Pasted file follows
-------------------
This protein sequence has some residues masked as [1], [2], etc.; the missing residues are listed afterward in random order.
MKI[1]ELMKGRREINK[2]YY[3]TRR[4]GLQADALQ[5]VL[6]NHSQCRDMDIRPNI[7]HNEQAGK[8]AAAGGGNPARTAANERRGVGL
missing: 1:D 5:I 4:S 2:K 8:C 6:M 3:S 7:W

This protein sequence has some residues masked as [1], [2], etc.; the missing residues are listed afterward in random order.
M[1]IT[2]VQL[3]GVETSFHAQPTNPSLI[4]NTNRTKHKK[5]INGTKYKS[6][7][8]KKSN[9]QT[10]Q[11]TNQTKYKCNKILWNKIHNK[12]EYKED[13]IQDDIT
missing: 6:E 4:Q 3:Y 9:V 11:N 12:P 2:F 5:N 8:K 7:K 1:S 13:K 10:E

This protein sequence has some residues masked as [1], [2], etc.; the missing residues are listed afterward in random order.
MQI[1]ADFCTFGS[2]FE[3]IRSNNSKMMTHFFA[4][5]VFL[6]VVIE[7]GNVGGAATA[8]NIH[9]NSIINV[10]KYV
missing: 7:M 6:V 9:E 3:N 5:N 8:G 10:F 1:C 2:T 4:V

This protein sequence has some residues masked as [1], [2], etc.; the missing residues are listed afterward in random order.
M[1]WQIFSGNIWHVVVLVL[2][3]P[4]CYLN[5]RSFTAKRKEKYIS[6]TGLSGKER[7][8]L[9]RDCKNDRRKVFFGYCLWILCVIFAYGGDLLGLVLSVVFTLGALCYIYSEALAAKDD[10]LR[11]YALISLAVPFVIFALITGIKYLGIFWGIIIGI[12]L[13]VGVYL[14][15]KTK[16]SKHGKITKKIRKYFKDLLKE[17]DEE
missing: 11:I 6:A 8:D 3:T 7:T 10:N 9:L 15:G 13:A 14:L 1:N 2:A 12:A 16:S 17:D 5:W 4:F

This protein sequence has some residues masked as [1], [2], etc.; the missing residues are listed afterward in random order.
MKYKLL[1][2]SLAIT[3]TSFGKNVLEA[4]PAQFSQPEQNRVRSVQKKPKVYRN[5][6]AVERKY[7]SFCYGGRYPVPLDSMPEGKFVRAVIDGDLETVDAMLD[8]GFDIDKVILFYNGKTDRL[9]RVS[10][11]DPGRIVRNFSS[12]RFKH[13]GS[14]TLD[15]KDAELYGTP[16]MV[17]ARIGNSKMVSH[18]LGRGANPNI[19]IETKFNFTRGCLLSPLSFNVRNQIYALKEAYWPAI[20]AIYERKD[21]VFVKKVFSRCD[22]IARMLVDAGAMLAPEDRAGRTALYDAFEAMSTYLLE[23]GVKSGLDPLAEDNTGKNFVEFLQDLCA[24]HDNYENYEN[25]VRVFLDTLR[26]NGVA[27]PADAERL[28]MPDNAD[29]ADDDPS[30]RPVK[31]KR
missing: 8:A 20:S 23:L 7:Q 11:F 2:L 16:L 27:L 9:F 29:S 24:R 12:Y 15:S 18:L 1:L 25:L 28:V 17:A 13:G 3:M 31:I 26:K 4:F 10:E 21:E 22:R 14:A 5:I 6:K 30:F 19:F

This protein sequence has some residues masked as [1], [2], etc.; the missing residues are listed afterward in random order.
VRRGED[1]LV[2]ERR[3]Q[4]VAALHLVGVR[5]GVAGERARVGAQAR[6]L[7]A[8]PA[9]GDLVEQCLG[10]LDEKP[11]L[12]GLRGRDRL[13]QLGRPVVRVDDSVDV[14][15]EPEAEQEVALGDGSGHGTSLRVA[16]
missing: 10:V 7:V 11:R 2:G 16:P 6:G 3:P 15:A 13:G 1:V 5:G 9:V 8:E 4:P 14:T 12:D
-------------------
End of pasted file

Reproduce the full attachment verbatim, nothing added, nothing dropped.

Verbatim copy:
This protein sequence has some residues masked as [1], [2], etc.; the missing residues are listed afterward in random order.
MKI[1]ELMKGRREINK[2]YY[3]TRR[4]GLQADALQ[5]VL[6]NHSQCRDMDIRPNI[7]HNEQAGK[8]AAAGGGNPARTAANERRGVGL
missing: 1:D 5:I 4:S 2:K 8:C 6:M 3:S 7:W

This protein sequence has some residues masked as [1], [2], etc.; the missing residues are listed afterward in random order.
M[1]IT[2]VQL[3]GVETSFHAQPTNPSLI[4]NTNRTKHKK[5]INGTKYKS[6][7][8]KKSN[9]QT[10]Q[11]TNQTKYKCNKILWNKIHNK[12]EYKED[13]IQDDIT
missing: 6:E 4:Q 3:Y 9:V 11:N 12:P 2:F 5:N 8:K 7:K 1:S 13:K 10:E

This protein sequence has some residues masked as [1], [2], etc.; the missing residues are listed afterward in random order.
MQI[1]ADFCTFGS[2]FE[3]IRSNNSKMMTHFFA[4][5]VFL[6]VVIE[7]GNVGGAATA[8]NIH[9]NSIINV[10]KYV
missing: 7:M 6:V 9:E 3:N 5:N 8:G 10:F 1:C 2:T 4:V

This protein sequence has some residues masked as [1], [2], etc.; the missing residues are listed afterward in random order.
M[1]WQIFSGNIWHVVVLVL[2][3]P[4]CYLN[5]RSFTAKRKEKYIS[6]TGLSGKER[7][8]L[9]RDCKNDRRKVFFGYCLWILCVIFAYGGDLLGLVLSVVFTLGALCYIYSEALAAKDD[10]LR[11]YALISLAVPFVIFALITGIKYLGIFWGIIIGI[12]L[13]VGVYL[14][15]KTK[16]SKHGKITKKIRKYFKDLLKE[17]DEE
missing: 11:I 6:A 8:D 3:T 7:T 10:N 9:L 15:G 13:A 14:L 1:N 2:A 12:A 16:S 17:D 5:W 4:F

This protein sequence has some residues masked as [1], [2], etc.; the missing residues are listed afterward in random order.
MKYKLL[1][2]SLAIT[3]TSFGKNVLEA[4]PAQFSQPEQNRVRSVQKKPKVYRN[5][6]AVERKY[7]SFCYGGRYPVPLDSMPEGKFVRAVIDGDLETVDAMLD[8]GFDIDKVILFYNGKTDRL[9]RVS[10][11]DPGRIVRNFSS[12]RFKH[13]GS[14]TLD[15]KDAELYGTP[16]MV[17]ARIGNSKMVSH[18]LGRGANPNI[19]IETKFNFTRGCLLSPLSFNVRNQIYALKEAYWPAI[20]AIYERKD[21]VFVKKVFSRCD[22]IARMLVDAGAMLAPEDRAGRTALYDAFEAMSTYLLE[23]GVKSGLDPLAEDNTGKNFVEFLQDLCA[24]HDNYENYEN[25]VRVFLDTLR[26]NGVA[27]PADAERL[28]MPDNAD[29]ADDDPS[30]RPVK[31]KR
missing: 8:A 20:S 23:L 7:Q 11:F 2:L 16:L 27:L 9:F 29:S 24:R 12:Y 15:S 18:L 1:L 25:L 28:V 17:A 13:G 3:M 31:I 26:K 4:F 10:E 21:E 22:R 14:A 5:I 6:K 30:F 19:F

This protein sequence has some residues masked as [1], [2], etc.; the missing residues are listed afterward in random order.
VRRGED[1]LV[2]ERR[3]Q[4]VAALHLVGVR[5]GVAGERARVGAQAR[6]L[7]A[8]PA[9]GDLVEQCLG[10]LDEKP[11]L[12]GLRGRDRL[13]QLGRPVVRVDDSVDV[14][15]EPEAEQEVALGDGSGHGTSLRVA[16]
missing: 10:V 7:V 11:R 2:G 16:P 6:G 3:P 15:A 13:G 1:V 5:G 9:V 8:E 4:P 14:T 12:D